Expecting a “Santa Claus” stock market rally in a year which has already provided a 20% gain feels just a little greedy.
Yet, that’s still the most likely outcome, analysts said, though it’s never guaranteed.
Also known as the “December Effect”, the Santa rally refers to the market’s tendency to rise in the last five trading days of the year and the first two days of the new year. That means it officially began Friday on a rather indifferent note.
According to Ryan Detrick, senior market strategist at LPL Financial, the Santa Claus rally is the second strongest seven-day period of the year going back to 1950.
“The days during the Santa Claus Rally have gained 1.35% on average, with only one other seven-day period of the entire year sporting a better return. Not to be outdone, the 7 days of Santa have been higher 77.6% of the time, making it the 7 days of the year that are most likely to be higher,” Detrick said in a note.
The S&P 500 SPX, -0.05% closed virtually unchanged at 2,683.34 on Friday and is up 20% year to date. The historical average return for the S&P 500 is about 8%. Dow industrials DJIA, -0.11% are up 25%, while the Nasdaq Composite is up an impressive 29%.
Growth stocks—shares of companies expected to grow earnings and revenues faster than their peers—have returned twice as much as value stocks—shares viewed as undervalued relative to fundamentals—this year, with the S&P 500 growth index rising 26%, while value index gaining 13%.
Of the S&P 500’s 11 main sectors, six are up double digits, and only two sectors—energy and telecoms—are down for the year.
A gain of 1.35% for the S&P 500, would take the index to fresh record highs. So far this year, the benchmark index closed at a record 62 times, according to FactSet.
It’s not just the end of December—the entire month is usually the strongest of the year. Some view the holiday season—a period after Thanksgiving and the New Year’s Day as conducive to stock market gains.
And the momentum behind the market’s run has been so strong that few see it ending any time soon.
Do investors “really want to step in front of this freight train, or, if you will, this gift-laden sleigh, and say the rally is over? We could get run over by Santa and his reindeer,” wrote Scott Wren, senior global equity strategist at Wells Fargo Investment Institute.
“We certainly do not believe the cycle is over, and tax reform looks like it could extend the good times for a couple more years, “ Wren said.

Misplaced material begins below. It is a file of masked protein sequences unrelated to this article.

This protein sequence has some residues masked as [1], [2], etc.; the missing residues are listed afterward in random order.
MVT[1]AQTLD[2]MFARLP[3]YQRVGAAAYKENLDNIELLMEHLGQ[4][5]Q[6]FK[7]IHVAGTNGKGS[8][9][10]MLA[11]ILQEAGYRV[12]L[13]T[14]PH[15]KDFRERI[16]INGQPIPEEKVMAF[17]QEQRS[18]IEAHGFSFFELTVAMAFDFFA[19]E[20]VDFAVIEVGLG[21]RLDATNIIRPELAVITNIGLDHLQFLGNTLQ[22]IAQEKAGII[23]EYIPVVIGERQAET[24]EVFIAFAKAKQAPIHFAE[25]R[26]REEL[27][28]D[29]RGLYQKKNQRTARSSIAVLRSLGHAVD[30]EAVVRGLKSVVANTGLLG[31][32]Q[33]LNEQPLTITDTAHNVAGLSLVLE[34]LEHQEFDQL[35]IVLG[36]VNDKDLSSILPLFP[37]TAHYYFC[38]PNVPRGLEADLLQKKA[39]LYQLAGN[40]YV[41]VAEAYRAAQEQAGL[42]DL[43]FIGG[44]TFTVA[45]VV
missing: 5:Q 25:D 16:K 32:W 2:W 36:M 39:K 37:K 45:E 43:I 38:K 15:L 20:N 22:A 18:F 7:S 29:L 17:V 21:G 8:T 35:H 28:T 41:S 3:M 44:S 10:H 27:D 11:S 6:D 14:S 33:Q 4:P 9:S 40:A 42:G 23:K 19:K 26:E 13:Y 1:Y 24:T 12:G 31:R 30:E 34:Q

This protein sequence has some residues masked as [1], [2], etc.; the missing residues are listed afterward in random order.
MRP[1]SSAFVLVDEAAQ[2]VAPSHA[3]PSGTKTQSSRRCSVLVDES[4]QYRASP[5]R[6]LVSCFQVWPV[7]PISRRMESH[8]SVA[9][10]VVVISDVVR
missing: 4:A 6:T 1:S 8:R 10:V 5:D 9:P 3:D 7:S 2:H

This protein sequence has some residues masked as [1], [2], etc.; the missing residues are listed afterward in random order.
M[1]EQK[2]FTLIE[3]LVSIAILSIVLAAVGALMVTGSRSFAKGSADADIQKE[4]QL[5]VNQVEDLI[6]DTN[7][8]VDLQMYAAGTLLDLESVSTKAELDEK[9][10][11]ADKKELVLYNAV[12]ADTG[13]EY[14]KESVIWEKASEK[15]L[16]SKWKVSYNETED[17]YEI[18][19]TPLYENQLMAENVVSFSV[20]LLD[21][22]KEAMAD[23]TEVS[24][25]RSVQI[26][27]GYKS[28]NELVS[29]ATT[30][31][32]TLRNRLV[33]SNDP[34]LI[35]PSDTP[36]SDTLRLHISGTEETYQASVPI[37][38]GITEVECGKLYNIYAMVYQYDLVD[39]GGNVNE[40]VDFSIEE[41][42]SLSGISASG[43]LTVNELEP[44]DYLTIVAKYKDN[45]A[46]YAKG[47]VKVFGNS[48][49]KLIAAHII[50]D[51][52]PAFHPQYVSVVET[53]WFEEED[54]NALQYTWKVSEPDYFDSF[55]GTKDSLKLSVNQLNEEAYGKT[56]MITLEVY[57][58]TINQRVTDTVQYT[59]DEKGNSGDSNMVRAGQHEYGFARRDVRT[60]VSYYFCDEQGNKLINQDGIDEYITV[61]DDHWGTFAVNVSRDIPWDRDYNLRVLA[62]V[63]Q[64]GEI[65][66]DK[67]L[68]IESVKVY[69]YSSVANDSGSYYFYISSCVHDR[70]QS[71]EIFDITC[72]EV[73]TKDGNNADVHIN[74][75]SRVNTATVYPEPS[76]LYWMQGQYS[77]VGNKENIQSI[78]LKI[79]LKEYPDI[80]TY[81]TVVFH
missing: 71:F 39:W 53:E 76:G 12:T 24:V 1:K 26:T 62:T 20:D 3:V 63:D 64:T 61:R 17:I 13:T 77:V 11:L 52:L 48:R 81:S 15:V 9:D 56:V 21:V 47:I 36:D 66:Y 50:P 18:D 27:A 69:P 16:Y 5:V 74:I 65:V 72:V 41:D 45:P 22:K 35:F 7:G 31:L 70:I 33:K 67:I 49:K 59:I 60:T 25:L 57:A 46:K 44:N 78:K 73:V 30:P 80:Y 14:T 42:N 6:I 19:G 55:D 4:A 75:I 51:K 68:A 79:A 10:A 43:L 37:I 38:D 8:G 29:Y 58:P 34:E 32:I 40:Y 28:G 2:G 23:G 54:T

From a fundamental point of view, prices seem justified due to earnings growth and a sound favorable economic background. Add to that the passage of the tax-cut deal that is going to lower corporate tax rates, it is not hard to imagine that the market can continue to climb.
President Donald Trump signed the tax-cut legislation into law on Friday. It permanently lowers the corporate tax rate to 21% from 35%. Tax rates for individuals also fell, but the cuts are temporary and are expected to fall mostly to the wealthy, according to an analysis by the Tax Policy Center.
From a technical perspective, stocks are likely climb further for a few more weeks, according to Katie Stockton, chief technical strategist at BTIG.
“There are no major signs of upside exhaustion on the last push higher in the S&P 500, and seasonal influences are favorable through next week,” Stockton said, in a note.
“Our market internal measures remain conducive to upside follow-through, such that the next significant pullback is more likely to be launched in mid-January,” Stockton said.
Barring some major unexpected events, there is little that may derail the Santa rally, according to JJ Kinahan, chief strategist at TD Ameritrade.
“Normal selling pressure will wait until 2018 when investors return from their holidays and will start sorting companies into those that will benefit from the tax legislation and the ones that won’t. Sector rotation appears delayed until then,” he said.
Investors can expect trading volumes to drop sharply in the holiday-shortened week next week with a lot of traders taking time off until January.
European markets will also be closed on Dec. 26.
The U.S. economic calendar is light, with jobless claims and international trade data, both due Thursday, among the few highlights.